• 70 : Australian Labor Party
  • 72 : The Coalition (Liberal Party, Liberal National Party of Queensland, The Nationals, Country Liberals)
  • 1 : The Greens
  • 4 : Independent
  • 3 : Too close to call : Brisbane (QLD), Hasluck (WA) and Corangamite (VIC)

The ABC’s ever-superb Antony Green (a nerd’s nerd of the highest calibre) is currently making the following prediction for the final result:

  • 72 : Labor
  • 73 : Coalition
  • 1 : Greens
  • 4 : Independent

The four independents are Bob Katter, Tony Windsor and Rob Oakeshott (all ex-National Party) and Andrew Wilikie, an ex-Military and Intelligence official.

Tony Abbot has made a claim that since the Coalition got the most primary votes, they should be allowed to form government.  The counter argument is that in Australia’s system of preferential voting, to the extent that national vote tallies matter at all, it should be the two-party preferred total that counts, and on that basis Labor is in front (numbers here).

At first glance it would seem like the three ex-National Party independents will allow the Coalition to form a minority government, but it is not that simple.  For one thing, infrastructure in general, and telecommunications in particular, have long been issues of key concern to to National MPs.  Labor’s NBN plans would provide greatly improved services to those constituencies, while the Liberal’s policy would largely ignore them.  Farmers are not exactly enamoured of the mining industry, either, and so I suspect wouldn’t have the same opposition to the natural resource tax as the Liberal party.  Rob Oakeshott is also making noises along the lines of reforming parliamentary democracy as we know it in Australia:

Continuing his call to reinvent the parliamentary system, Mr Oakeshott said his preference was for a cross-party cabinet and indicated he may not support either side of politics if a cross-party cabinet could not be formed.

When asked if his fellow independents shared his view on “consensus politics” and his example of Kevin Rudd serving as foreign minister in an Abbott government or Malcolm Turnbull serving in a Gillard government – he said he would find out “in detail” today and how hard he would be pushing for the idea.
[…]
Looking ahead to today’s talks, Mr Oakeshott said “if we are just fluffing around, if we are just building a minority government with a bit of plus plus plus from the cross benches I’m not interested”.

“This is about trying to get to at least 76 and yes, if this doesn’t happen, if it doesn’t fly, if consensus can’t be reached we will go back to the position of three [independents] and Adam Bandt as well, making a decision on red team or blue team getting across the line in that context I’m not interested, I’m not going to play,” he said.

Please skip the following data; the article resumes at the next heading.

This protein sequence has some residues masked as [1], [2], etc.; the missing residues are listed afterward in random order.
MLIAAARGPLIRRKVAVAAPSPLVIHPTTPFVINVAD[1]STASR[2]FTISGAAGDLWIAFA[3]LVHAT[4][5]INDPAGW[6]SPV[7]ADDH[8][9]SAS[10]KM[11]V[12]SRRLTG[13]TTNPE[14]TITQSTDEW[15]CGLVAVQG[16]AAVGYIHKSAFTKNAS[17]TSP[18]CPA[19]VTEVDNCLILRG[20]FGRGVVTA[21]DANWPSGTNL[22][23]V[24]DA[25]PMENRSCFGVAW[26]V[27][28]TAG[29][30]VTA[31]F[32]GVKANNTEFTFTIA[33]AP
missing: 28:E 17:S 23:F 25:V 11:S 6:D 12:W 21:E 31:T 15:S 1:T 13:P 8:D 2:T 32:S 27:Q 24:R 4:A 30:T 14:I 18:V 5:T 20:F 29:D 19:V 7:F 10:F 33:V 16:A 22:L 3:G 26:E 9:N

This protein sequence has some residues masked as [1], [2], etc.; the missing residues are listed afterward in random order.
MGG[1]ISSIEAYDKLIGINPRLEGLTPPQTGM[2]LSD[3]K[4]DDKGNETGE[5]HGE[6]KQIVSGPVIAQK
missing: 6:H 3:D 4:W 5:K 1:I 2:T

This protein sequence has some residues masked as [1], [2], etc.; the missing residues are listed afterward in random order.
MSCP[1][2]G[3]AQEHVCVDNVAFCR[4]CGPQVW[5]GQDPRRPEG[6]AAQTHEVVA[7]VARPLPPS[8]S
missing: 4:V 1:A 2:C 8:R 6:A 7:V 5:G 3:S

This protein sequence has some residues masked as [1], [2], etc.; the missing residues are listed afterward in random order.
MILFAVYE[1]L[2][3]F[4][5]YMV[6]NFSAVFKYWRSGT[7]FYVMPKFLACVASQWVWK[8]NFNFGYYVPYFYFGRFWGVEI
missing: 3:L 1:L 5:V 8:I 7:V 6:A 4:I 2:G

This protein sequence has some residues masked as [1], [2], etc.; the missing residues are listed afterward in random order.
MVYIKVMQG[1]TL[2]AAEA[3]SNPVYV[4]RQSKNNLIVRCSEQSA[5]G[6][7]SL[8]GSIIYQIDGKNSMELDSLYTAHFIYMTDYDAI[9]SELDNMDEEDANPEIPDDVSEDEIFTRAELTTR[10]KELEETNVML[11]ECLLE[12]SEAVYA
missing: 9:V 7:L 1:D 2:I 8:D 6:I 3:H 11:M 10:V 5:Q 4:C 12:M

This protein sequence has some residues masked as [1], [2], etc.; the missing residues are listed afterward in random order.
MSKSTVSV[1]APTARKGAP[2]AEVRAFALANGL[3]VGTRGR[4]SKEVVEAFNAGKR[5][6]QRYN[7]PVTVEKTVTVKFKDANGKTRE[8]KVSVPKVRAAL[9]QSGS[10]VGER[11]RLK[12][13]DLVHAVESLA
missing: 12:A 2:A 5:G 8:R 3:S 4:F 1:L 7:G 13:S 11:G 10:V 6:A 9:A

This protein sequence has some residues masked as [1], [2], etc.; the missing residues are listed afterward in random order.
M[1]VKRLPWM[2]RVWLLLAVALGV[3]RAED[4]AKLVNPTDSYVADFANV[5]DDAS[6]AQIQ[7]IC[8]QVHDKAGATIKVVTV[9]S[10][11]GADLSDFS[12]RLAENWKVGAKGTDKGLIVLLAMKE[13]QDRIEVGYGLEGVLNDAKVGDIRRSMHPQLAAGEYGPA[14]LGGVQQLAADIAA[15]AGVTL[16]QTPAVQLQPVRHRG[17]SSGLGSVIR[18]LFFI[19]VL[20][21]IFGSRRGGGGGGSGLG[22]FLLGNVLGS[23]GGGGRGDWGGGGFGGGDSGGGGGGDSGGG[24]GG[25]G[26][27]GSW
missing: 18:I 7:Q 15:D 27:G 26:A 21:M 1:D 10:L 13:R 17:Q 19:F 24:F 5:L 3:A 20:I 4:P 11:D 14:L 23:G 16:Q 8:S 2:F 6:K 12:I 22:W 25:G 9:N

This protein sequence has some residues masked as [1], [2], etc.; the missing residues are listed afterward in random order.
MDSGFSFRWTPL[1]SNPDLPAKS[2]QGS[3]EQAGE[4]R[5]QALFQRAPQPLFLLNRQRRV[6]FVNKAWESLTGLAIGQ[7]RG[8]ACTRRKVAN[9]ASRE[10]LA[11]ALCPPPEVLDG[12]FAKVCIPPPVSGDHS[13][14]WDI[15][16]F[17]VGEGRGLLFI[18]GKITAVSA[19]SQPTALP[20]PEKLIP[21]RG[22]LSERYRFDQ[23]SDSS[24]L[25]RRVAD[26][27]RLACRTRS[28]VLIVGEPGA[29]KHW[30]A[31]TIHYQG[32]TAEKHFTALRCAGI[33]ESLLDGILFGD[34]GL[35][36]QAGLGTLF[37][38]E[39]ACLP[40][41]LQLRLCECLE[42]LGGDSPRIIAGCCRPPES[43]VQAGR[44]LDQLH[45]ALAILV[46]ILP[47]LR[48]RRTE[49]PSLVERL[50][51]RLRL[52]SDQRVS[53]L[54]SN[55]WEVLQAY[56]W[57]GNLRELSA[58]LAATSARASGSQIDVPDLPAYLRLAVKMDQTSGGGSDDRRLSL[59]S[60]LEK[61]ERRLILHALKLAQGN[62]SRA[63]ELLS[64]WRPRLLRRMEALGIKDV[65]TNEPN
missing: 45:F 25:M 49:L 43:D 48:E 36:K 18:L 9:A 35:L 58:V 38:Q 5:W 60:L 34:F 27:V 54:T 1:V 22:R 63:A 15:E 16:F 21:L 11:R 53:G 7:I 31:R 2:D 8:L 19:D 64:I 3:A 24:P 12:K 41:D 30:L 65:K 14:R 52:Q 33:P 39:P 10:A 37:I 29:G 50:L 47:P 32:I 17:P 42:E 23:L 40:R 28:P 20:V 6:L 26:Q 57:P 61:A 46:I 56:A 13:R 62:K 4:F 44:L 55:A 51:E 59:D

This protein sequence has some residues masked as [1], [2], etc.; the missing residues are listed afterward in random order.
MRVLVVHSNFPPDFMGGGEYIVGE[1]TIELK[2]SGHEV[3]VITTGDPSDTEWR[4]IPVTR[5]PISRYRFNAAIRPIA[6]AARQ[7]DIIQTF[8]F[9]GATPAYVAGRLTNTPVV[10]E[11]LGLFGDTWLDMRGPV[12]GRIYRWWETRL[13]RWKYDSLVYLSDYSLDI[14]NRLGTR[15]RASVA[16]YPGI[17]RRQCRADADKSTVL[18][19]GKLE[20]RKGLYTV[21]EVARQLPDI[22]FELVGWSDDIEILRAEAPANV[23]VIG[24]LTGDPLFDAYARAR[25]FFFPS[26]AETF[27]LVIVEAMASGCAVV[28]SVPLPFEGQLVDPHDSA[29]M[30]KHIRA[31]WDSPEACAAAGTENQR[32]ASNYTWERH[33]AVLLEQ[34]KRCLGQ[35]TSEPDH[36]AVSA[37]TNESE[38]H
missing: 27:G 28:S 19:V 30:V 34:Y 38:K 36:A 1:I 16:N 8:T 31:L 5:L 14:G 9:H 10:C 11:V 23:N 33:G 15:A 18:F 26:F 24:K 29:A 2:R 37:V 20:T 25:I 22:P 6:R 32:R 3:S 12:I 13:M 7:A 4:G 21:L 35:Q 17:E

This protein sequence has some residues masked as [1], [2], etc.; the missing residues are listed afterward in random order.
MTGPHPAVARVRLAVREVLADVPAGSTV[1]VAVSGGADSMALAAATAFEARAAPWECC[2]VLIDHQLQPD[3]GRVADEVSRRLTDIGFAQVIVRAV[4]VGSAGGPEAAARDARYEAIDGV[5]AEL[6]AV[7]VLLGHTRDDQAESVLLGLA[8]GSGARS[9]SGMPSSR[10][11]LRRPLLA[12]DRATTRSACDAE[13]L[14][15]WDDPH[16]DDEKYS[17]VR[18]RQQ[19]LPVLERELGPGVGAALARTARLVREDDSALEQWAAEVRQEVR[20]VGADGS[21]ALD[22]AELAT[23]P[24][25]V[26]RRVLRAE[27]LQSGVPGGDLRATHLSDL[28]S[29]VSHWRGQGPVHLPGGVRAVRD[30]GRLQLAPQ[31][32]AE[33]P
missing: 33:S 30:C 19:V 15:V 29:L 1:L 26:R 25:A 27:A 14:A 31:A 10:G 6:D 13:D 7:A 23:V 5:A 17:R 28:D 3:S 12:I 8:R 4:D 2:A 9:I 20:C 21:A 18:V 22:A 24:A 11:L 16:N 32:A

However, Mr Oakeshott would not rule out a cabinet position if consensus could be found.

Mr Oakeshott said elevating the role of committees, imposing deadlines on response times to recommendations and allowing private members bills to be brought to vote were critical issues for him.
[…]
Private members bills should be voted on and added he also wanted to see private members business “having some authority within the parliamentary time table”.

“If there is some sentiment for exploring creative options where this is about not political parties, not a red team or a blue team, this is about 150 members of parliament, building a majority with a focus on being able to get through some of the key national issues in this country, I’d be interested in having a conversation,” he said.

Mr Oakeshott called on the “traditional arch-rivals” to stop “pretending to be fighting to the death over ideology when they are actually more often than not in agreement on most issues”.

There is no love lost between the Coalition and Andrew Wilkie (who resigned from the Office of National Assessments in 2003 over (alleged) misrepresentations of the case for war in Iraq and Afghanistan), either, so they’re unlikely to be able to count on him.  But with Mr Wilkie’s strong stand against Pokies, he’s not likely to be all that keen on Labor, either.

Just to make things more interesting, even if Labor does form government, they won’t be able to pass any of their signature pieces of legislation for the better part of 12 months anyway, as even though the Coalition lost the balance of power in the Senate to the Greens, that won’t take effect until 1 July 2011.  If the Coalition forms government, you can therefore expect an absolute flurry of legislation between now and 30 June 2011 as they try to squeeze through everything they want before being forced to negotiate with the Greens in the Senate.


Just a smidgen more on US healthcare reform

My previous comment on US healthcare reform, which was actually a comment on the current Australian system, got quite a few eyeballs thanks to John Hempton’s shout-out.  Anyway, I thought I’d highlight a couple of new developments for my little audience.